The facade of the Marina Bay Sands in Singapore, where the second iteration of ART SG is set to take place. Courtesy of Marina Bay Sands

The facade of the Marina Bay Sands in Singapore, where the second iteration of ART SG is set to take place. Courtesy of Marina Bay Sands

All these factors contribute to the island’s position as an important nexus for the art world of Southeast Asia and beyond, in the eyes of Renfrew, who has over a decade of experience in the Asian art market as the founding director of Art Hong Kong, later reborn as Art Basel Hong Kong.

“Logic dictates that the region deserves one international fair that can be a catalyst for the market, connecting galleries from outside with the (fast-growing) local collectors. The fair is also about providing a credible platform for artists and exhibitors from Southeast Asia to be seen in a global context and gain the broader exposure that they deserve.”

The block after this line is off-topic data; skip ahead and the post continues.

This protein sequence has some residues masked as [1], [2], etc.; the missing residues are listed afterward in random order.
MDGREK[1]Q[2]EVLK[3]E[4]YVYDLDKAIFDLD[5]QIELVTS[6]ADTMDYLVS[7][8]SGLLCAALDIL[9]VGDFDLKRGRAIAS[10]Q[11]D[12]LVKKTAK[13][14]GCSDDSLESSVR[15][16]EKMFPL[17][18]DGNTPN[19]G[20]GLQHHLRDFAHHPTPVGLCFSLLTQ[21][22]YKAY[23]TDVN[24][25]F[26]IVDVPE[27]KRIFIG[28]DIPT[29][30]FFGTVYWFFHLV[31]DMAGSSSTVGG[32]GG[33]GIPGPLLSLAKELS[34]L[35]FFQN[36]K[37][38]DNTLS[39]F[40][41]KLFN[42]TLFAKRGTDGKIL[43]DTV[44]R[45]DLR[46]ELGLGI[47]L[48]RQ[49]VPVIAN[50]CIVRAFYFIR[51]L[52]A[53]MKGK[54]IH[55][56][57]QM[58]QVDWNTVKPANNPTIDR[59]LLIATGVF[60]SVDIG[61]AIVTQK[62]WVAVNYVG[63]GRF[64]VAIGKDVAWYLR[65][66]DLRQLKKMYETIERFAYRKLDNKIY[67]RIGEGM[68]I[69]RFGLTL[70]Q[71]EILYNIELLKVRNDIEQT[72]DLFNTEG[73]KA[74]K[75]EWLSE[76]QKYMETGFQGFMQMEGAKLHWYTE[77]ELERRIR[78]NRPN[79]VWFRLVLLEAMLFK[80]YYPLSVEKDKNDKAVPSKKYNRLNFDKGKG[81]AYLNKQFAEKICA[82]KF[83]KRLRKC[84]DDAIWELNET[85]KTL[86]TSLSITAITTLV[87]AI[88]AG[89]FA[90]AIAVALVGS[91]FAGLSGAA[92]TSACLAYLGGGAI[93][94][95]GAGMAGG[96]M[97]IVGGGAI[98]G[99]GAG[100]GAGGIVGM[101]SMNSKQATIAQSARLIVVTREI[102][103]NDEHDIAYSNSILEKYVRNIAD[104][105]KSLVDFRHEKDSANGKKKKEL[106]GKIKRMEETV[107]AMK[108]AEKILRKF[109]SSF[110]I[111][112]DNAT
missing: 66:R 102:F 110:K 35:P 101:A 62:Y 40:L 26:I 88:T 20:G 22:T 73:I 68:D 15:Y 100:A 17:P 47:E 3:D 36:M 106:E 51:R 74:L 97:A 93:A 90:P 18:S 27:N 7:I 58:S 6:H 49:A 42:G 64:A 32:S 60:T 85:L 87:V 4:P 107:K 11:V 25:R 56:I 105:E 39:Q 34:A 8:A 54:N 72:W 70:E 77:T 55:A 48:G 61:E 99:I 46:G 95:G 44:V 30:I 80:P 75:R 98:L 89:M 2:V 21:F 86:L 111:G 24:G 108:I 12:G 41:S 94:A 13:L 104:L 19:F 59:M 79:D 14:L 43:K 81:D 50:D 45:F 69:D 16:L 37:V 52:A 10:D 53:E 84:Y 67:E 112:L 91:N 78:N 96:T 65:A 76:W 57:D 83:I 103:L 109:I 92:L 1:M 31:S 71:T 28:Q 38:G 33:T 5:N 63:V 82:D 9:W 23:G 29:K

This rationale is what led to the launch of ARG SG by the Art Assembly, an initiative co-founded by Renfrew. The Assembly currently runs six art fairs in the Asia-Pacific region, including Taipei Dangdai, Tokyo Gendai and India Art Fair.

Is Asia’s art-fair calendar getting too crowded?

Events such as ART SG and Frieze Seoul represent a wave of newcomers in Asia’s recently burgeoning art fair scene, joining a handful of established players like Art Basel Hong Kong.